Taurine: an essential nutrient for cats

James Morris, Quinton Rogers, L. M. Pacioretty

Research output: Contribution to journalArticle

19 Scopus citations

Abstract

The β‐sulphonic amino acid taurine is synthe‐sised in animals from dietary sulphur amino acids. Cats exclusively use taurine to conjugate cholic acid rather than being able to use the alternate glycine conjugation. Since total body synthesis of taurine in cats is limiting, metabolic deficiencies of taurine occur when the dietary intake of taurine is restricted. A deficiency of taurine in cats is expressed by aberrant functions of a wide range of organ systems. Pathological changes occur in the eye, feline central degeneration; reproductive abnormalities occur in the female, a high incidence of fetal resorptions and abortions, low birth weight and survival of live‐born young; growth rate in the new born kitten is depressed; heart induction of dilated cardiomyopathy and compromised immune function. All these conditions are prevented or reversed with adequate dietary taurine. While all tissues contain taurine, the concentration varies with the tissue. Generally plasma has been used to assess taurine status in cats, but the concentration of taurine in plasma varies widely. Food deprivation of cats given high taurine diets causes a marked fall in the concentration of taurine in plasma. Major changes in whole blood concentration do not occur as rapidly as plasma and therefore appear to be a superior diagnostic test for taurine status. An inadequate number of samples have been analysed to define a marginal taurine level from whole blood concentration to prevent clinical signs. The minimal dietary concentration of taurine to prevent clinical signs of efficiency is dependent on the type of diet. For commercial expanded (dry) cat foods a concentration of 1200 mg taurine/kg dry matter appears adequate. Higher concentrations are required in canned diets, 2000 to 2500 mg taurine/kg dry matter to supply adequate taurine. The reasons for the higher concentration of taurine required in canned foods is not due to availability of taurine in the classical context. Rather it appears that heating during the canning process produces products which increase enterohepatic loss of taurine.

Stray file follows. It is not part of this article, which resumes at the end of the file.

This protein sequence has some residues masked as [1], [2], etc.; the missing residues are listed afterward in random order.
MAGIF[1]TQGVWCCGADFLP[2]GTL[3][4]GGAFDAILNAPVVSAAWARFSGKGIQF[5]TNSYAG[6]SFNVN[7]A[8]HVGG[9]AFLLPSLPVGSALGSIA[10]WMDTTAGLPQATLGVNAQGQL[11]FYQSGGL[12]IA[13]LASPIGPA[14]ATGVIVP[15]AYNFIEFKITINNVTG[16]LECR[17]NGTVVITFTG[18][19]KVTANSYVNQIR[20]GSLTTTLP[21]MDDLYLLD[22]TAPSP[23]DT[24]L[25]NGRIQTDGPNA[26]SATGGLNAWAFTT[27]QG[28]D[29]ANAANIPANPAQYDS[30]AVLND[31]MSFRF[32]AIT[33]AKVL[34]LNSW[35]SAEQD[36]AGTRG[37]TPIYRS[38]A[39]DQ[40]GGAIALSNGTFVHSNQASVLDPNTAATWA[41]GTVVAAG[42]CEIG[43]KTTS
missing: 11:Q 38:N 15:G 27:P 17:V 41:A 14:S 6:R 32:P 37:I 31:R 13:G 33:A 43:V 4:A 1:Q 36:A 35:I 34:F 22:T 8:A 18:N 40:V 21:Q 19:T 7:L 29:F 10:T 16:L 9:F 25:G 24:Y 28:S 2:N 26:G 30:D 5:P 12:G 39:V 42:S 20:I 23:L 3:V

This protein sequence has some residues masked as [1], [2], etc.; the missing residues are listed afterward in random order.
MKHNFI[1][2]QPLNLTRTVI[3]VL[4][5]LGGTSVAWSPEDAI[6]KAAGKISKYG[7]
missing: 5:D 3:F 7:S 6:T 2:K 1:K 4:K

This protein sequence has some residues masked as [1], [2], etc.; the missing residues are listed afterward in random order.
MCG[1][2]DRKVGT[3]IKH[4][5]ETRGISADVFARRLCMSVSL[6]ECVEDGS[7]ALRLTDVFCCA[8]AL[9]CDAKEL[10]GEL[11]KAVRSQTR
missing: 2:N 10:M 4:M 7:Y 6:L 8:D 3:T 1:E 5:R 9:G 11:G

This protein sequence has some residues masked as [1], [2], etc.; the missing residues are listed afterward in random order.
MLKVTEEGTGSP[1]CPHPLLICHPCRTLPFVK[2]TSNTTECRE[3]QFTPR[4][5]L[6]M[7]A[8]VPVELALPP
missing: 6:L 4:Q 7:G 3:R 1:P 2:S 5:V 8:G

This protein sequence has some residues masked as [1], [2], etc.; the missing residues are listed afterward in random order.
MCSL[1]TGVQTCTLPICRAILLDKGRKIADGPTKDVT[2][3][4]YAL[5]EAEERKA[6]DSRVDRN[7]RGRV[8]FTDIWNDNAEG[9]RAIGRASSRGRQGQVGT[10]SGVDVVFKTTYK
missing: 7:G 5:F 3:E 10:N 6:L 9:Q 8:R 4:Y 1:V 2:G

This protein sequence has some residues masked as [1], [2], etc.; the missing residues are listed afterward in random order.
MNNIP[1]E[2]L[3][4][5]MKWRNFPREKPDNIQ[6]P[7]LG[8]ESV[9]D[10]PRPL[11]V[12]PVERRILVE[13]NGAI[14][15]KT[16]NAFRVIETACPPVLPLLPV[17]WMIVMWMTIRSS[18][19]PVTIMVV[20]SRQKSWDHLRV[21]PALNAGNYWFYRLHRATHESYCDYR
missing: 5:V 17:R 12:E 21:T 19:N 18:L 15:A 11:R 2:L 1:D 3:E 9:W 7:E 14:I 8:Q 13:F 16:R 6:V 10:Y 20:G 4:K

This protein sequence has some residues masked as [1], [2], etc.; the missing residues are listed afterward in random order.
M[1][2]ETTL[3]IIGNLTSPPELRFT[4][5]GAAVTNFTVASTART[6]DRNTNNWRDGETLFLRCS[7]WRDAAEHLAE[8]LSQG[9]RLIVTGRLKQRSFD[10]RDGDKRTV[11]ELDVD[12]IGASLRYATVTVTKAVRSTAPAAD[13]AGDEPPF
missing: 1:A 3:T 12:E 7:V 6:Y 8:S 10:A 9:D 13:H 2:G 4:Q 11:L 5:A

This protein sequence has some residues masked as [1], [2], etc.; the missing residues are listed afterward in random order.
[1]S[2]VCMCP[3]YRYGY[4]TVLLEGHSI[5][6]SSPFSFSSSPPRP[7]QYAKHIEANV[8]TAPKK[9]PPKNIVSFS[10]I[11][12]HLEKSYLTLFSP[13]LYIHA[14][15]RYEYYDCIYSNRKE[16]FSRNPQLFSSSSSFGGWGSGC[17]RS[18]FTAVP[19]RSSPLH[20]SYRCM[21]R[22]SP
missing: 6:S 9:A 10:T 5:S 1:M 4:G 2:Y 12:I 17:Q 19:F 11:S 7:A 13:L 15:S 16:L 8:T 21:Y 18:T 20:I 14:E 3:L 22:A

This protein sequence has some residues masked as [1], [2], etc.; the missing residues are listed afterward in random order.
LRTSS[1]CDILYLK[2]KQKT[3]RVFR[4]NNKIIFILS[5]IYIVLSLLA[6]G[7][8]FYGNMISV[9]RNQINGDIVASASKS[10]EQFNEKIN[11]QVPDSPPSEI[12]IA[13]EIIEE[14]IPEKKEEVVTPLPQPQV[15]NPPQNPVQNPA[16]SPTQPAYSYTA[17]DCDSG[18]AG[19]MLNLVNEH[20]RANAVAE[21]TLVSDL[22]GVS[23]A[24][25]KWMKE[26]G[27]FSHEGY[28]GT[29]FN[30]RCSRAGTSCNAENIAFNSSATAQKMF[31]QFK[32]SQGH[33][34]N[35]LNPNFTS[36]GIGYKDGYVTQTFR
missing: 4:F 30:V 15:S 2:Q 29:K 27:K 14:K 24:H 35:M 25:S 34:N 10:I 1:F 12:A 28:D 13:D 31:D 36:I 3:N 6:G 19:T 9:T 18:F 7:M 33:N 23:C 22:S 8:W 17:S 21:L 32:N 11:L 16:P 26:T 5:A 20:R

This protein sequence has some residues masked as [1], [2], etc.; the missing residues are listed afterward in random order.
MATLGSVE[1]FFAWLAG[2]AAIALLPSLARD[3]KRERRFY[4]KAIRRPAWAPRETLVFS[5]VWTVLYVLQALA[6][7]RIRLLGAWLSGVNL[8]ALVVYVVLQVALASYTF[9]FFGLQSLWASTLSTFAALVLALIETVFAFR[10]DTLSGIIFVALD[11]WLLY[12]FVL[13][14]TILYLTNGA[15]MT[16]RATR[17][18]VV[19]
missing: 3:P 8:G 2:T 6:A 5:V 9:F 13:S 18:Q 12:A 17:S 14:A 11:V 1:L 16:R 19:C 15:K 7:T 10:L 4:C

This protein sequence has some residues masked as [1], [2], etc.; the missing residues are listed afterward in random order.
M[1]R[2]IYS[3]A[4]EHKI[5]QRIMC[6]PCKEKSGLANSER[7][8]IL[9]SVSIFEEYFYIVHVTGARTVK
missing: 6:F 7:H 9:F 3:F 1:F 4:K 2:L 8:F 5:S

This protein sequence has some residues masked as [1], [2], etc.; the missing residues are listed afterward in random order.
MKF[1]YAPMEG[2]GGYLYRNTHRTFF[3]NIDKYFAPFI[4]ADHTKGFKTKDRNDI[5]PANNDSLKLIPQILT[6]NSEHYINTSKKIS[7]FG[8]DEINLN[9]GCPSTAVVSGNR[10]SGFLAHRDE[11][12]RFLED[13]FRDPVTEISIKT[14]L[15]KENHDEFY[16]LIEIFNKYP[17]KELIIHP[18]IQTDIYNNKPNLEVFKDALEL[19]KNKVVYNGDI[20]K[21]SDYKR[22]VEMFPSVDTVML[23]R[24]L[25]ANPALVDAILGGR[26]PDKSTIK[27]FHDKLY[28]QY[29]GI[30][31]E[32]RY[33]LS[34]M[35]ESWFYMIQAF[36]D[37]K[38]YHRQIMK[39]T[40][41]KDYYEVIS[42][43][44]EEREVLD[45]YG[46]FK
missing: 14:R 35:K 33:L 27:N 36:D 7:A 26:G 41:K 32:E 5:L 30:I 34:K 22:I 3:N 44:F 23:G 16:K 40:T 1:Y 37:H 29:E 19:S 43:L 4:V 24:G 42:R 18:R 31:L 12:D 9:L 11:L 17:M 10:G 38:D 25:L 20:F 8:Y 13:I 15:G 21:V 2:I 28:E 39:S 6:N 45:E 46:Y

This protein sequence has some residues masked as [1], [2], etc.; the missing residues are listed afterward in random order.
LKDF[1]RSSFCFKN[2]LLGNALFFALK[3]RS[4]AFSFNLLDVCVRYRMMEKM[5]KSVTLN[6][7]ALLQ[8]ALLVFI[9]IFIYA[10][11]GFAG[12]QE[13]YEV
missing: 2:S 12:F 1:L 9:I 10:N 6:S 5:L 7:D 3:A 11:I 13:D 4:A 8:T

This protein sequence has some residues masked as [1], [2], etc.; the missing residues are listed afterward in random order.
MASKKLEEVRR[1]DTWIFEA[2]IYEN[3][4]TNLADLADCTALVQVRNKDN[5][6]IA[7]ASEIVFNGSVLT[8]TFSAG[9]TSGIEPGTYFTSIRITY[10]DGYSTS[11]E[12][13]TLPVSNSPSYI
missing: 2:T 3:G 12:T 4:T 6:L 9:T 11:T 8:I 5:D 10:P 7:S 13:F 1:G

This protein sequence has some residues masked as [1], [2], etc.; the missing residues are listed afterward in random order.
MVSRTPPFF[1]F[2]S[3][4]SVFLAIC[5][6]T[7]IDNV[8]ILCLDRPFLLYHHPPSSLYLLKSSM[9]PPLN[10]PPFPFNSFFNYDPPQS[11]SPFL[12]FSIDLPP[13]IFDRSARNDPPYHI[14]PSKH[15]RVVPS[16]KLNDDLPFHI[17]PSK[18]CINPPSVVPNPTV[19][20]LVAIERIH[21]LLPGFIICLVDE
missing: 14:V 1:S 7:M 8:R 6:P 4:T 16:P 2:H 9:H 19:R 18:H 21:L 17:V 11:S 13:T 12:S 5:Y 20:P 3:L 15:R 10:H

Original languageEnglish (US)
Pages (from-to)502-509
Number of pages8
JournalJournal of Small Animal Practice
Volume31
Issue number10
DOIs
StatePublished - Jan 1 1990

ASJC Scopus subject areas

  • Small Animals

Fingerprint Dive into the research topics of 'Taurine: an essential nutrient for cats'. Together they form a unique fingerprint.

  • Cite this